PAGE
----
Parker Glynn-Adey

The Spherical Isoperimetric Inequality

Posted in Math by pgadey on 2013/03/28

Here is an application of the spherical isoperimetric inequality.

Fact You can’t cut up a beach ball into equal parts with a path that is too short.

Let’s take a closed compact surface {S} with a Riemannian metric, which induces an inner metric {d}. Let {D(S) = \sup_{x,y \in S} d(x,y)} be the inner diameter and {L(S) = \inf_{\gamma} \{ Length(\gamma) : S \setminus \gamma = A \sqcup B, |A| = |B| \}}, where {\gamma : S^1 \rightarrow S} is a closed loop. The loops in the infimum are bisecting curves which split the sphere into two regions of equal area.

Theorem 1 The round unit sphere {S^2_\circ} has {L/D = 2}.

The round unit sphere is nothing other than {\{(x,y,z) \in {\mathbb R}^3 : x^2 + y^2 + z^2 = 1 \}}. The equator {\gamma = \{(x,y,0) : x^2 + y^2 = 1\}} is clearly a bisecting curve and {Length(\gamma) = 2\pi}. The sphere has diameter {D(S^2_\circ) = \pi}. This shows that {L/D \leq 2}. Now we need to show that we hit the equality. The spherical isoperimetric inequality says:

Theorem 2 For a simple smooth curve {\gamma} on {S^2_\circ} let {Area(\gamma)} be the smaller of the two regions it encloses and let {Length(\gamma)} be its length. We have:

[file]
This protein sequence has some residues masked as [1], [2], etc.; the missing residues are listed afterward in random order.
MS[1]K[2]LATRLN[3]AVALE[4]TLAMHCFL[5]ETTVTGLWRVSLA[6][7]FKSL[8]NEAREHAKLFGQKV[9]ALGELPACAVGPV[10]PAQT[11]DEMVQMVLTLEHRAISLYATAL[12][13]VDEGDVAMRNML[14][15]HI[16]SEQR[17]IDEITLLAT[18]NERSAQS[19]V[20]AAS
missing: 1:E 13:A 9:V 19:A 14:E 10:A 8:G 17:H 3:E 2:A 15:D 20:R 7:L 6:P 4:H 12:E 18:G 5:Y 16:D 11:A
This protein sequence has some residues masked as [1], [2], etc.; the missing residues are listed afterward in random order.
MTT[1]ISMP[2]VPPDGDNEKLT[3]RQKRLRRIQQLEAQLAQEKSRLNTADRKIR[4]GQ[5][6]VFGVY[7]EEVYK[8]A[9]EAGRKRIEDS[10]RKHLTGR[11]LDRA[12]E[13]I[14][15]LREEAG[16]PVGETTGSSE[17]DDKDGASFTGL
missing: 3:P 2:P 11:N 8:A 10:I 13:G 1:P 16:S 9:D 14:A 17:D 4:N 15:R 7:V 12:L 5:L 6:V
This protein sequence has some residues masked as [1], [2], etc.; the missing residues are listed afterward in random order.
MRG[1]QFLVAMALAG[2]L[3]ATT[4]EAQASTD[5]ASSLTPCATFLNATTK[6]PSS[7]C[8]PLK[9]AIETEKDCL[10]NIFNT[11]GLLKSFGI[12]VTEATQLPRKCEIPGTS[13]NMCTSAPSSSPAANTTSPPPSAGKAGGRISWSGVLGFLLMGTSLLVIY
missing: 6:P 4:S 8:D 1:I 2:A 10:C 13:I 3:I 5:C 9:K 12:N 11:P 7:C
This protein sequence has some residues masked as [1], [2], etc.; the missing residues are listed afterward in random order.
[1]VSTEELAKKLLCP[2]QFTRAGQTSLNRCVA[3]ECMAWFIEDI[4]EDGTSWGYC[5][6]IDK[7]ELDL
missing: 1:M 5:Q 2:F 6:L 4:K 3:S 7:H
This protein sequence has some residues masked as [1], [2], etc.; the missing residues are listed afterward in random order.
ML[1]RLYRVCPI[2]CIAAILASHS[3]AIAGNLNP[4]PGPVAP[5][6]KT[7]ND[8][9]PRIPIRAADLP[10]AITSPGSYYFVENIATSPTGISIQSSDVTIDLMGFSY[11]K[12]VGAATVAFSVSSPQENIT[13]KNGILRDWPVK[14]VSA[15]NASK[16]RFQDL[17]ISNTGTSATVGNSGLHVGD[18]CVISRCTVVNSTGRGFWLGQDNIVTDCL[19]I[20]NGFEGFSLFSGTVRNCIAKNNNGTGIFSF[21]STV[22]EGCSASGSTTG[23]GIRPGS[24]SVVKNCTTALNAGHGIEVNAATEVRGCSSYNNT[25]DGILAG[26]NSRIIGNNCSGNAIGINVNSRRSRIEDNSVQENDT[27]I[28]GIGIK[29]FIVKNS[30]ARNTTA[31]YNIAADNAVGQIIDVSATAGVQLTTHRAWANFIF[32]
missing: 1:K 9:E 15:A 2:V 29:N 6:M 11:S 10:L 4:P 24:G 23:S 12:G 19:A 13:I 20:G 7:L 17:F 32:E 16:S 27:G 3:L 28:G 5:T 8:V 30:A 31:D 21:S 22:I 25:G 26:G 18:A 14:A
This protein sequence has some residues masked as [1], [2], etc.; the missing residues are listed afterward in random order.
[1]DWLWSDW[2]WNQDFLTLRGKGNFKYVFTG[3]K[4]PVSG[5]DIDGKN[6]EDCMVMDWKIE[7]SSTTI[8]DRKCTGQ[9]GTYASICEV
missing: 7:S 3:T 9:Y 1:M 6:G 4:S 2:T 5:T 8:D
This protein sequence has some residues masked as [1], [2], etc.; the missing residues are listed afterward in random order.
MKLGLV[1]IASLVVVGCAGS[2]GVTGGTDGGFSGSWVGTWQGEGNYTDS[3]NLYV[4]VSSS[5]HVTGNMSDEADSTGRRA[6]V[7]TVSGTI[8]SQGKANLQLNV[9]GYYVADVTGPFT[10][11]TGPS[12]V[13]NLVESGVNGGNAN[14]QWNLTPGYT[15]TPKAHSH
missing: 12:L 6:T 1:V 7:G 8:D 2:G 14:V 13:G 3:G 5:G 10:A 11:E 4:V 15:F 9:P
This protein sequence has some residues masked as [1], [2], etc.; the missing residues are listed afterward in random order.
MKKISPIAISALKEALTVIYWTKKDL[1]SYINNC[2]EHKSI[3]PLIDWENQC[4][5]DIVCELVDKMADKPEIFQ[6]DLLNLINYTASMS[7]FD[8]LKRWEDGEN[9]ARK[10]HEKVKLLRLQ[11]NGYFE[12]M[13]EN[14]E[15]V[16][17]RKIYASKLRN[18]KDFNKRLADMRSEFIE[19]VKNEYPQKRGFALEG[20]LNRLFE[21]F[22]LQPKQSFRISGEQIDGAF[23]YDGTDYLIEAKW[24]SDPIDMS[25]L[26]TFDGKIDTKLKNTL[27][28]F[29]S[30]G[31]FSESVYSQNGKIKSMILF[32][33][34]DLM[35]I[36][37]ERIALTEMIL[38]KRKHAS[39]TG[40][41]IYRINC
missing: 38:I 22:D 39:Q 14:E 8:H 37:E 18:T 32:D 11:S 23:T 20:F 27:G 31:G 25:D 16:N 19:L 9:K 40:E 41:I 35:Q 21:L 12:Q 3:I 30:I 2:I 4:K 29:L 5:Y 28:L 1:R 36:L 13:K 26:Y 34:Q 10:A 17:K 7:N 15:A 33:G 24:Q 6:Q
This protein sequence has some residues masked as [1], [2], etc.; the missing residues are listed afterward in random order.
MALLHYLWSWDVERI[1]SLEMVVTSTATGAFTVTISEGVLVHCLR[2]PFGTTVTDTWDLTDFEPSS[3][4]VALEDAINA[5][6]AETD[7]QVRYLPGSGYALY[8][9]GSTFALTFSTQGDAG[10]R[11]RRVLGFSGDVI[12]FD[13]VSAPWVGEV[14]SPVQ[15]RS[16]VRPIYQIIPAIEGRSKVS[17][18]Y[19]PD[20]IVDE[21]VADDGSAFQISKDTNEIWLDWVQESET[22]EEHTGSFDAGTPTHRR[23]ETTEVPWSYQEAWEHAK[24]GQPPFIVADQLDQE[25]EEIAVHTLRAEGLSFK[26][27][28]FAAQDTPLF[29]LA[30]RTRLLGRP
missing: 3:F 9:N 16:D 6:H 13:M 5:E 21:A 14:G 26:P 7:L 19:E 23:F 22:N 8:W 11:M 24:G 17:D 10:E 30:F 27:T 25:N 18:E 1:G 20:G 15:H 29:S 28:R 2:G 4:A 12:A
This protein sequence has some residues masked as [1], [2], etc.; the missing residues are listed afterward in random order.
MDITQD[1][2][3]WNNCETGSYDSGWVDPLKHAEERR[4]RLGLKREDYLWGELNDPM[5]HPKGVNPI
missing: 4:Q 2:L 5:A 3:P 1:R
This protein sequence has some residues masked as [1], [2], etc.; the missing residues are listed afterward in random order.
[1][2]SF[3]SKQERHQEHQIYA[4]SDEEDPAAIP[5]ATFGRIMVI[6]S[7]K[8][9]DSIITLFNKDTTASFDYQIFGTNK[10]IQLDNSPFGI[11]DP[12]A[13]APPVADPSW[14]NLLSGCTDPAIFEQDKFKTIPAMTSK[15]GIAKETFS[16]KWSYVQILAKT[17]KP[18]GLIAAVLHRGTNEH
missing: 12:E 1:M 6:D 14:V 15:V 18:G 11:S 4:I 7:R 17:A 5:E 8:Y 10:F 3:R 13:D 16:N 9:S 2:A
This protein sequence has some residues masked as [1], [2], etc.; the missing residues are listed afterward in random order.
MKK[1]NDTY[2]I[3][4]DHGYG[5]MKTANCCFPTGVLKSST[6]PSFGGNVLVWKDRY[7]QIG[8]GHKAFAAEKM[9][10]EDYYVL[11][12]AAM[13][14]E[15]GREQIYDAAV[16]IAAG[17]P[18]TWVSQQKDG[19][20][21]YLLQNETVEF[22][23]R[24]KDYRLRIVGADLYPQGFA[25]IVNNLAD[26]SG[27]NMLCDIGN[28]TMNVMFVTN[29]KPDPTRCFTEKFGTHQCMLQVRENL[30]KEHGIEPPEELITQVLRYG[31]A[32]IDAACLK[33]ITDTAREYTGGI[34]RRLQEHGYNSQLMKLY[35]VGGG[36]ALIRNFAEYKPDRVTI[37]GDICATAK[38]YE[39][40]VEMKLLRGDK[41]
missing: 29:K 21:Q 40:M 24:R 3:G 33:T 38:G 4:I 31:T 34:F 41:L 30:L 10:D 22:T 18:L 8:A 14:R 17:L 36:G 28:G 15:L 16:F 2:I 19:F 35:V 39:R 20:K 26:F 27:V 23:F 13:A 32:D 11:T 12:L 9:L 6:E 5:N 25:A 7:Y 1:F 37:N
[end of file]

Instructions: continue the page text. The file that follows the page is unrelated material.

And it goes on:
\displaystyle  [Length(\gamma)]^2 \geq Area(\gamma)(4\pi - Area(\gamma))

Suppose that {\gamma} divides the sphere into two regions of equal area. We have

\displaystyle [Length(\gamma)]^2 \geq 2\pi (4\pi - 2\pi) = (2\pi)^2

and thus {Length(\gamma) \geq 2\pi}. This inequality says that if we want to enclose half the area of the sphere then we can’t do better than using {2\pi} of length. That means that the equator was optimal and thus {L/D = 2}.

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  1. […] a way to a simple but important case of the waist inequality which I’ve mentioned before. The classical isoperimetric inequality on the sphere says: Any curve of length on the sphere […]


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